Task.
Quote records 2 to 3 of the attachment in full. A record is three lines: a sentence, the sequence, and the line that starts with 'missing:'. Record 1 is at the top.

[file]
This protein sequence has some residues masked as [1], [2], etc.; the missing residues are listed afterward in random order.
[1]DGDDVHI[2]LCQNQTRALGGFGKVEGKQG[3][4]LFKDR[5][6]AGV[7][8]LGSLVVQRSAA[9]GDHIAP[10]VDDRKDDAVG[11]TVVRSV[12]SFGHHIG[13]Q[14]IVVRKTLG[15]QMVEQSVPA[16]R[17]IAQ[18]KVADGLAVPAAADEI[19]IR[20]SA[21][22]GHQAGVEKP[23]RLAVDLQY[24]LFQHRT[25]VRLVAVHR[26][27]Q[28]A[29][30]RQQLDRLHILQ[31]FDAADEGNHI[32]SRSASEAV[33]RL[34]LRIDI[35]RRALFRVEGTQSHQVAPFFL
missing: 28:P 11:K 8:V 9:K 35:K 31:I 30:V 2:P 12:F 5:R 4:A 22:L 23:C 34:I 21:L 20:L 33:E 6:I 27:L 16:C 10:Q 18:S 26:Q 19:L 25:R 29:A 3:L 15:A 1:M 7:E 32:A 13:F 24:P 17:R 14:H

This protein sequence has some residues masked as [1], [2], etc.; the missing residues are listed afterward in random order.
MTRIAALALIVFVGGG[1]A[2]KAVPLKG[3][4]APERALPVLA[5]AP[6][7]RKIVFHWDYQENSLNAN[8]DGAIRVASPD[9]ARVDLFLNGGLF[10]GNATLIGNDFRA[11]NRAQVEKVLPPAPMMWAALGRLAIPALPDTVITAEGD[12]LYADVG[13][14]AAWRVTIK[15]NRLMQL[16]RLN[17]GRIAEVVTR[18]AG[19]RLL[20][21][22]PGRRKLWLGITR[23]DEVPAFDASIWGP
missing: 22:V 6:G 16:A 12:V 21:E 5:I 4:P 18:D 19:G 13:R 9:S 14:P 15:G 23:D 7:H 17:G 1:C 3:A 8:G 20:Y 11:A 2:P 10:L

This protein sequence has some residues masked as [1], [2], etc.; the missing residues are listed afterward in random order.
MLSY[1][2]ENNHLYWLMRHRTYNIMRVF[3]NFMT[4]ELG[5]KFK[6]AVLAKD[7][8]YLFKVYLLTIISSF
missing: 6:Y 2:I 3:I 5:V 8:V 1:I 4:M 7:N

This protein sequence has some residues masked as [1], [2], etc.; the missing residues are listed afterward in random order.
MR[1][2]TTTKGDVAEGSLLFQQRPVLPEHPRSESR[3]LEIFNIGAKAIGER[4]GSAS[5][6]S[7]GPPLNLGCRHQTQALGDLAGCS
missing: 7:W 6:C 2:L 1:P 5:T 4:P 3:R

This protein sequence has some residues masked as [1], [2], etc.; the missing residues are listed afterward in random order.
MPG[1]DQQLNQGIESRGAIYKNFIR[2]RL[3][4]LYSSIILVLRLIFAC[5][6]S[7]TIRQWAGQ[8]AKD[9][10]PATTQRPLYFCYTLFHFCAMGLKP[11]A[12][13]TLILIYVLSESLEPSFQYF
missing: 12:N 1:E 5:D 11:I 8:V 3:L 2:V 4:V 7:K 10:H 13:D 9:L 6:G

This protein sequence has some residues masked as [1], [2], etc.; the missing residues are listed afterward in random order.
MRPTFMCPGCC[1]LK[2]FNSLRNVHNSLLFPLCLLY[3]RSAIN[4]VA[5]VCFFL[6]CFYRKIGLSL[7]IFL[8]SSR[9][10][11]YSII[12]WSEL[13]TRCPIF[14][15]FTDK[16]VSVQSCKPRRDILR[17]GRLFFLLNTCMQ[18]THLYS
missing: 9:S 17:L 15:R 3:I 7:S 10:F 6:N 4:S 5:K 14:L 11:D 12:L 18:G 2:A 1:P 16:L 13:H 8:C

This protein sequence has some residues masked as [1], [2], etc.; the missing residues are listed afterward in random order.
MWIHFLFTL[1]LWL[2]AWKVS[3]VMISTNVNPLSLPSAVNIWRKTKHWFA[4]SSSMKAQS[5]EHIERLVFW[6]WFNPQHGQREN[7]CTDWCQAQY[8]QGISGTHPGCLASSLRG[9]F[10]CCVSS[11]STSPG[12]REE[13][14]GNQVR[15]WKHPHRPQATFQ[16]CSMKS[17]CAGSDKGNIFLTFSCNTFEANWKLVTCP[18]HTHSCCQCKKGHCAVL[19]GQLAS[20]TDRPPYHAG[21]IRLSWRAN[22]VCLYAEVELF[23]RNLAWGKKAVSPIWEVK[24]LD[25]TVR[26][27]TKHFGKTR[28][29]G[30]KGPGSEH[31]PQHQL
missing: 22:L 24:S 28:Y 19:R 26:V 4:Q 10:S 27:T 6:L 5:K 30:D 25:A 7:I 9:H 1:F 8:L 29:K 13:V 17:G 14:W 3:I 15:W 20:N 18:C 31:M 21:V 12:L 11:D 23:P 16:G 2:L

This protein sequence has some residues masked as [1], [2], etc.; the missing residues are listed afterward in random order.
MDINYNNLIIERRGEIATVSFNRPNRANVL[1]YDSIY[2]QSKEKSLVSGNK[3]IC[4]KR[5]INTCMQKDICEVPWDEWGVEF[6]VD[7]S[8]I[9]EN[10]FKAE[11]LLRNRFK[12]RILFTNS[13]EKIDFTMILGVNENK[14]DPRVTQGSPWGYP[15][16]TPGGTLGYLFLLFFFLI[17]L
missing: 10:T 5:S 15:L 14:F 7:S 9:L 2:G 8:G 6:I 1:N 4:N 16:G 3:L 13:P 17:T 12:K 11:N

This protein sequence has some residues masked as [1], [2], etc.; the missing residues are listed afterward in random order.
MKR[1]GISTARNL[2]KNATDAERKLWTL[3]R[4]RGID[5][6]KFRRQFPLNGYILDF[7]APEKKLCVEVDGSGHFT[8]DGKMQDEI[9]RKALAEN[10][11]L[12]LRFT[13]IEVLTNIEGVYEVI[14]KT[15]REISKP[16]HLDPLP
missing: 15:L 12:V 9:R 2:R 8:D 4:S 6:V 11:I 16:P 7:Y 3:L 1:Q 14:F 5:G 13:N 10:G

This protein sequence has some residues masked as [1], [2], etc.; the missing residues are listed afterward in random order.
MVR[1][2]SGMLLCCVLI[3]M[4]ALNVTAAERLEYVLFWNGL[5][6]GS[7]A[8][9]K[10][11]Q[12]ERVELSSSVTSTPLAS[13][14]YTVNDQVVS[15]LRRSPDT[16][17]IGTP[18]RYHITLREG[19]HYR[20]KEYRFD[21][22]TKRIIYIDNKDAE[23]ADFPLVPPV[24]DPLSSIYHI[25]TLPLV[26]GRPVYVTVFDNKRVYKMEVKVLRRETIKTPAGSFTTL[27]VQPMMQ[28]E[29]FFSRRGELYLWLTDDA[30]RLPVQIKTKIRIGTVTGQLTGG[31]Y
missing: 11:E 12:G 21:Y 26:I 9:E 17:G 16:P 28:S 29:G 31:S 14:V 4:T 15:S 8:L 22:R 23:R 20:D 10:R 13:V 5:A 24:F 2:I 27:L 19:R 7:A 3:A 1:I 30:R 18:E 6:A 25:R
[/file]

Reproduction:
This protein sequence has some residues masked as [1], [2], etc.; the missing residues are listed afterward in random order.
MTRIAALALIVFVGGG[1]A[2]KAVPLKG[3][4]APERALPVLA[5]AP[6][7]RKIVFHWDYQENSLNAN[8]DGAIRVASPD[9]ARVDLFLNGGLF[10]GNATLIGNDFRA[11]NRAQVEKVLPPAPMMWAALGRLAIPALPDTVITAEGD[12]LYADVG[13][14]AAWRVTIK[15]NRLMQL[16]RLN[17]GRIAEVVTR[18]AG[19]RLL[20][21][22]PGRRKLWLGITR[23]DEVPAFDASIWGP
missing: 22:V 6:G 16:A 12:V 21:E 5:I 4:P 18:D 19:G 13:R 9:S 14:P 15:G 23:D 7:H 17:G 1:C 3:A 8:G 20:Y 11:A 2:P 10:L

This protein sequence has some residues masked as [1], [2], etc.; the missing residues are listed afterward in random order.
MLSY[1][2]ENNHLYWLMRHRTYNIMRVF[3]NFMT[4]ELG[5]KFK[6]AVLAKD[7][8]YLFKVYLLTIISSF
missing: 6:Y 2:I 3:I 5:V 8:V 1:I 4:M 7:N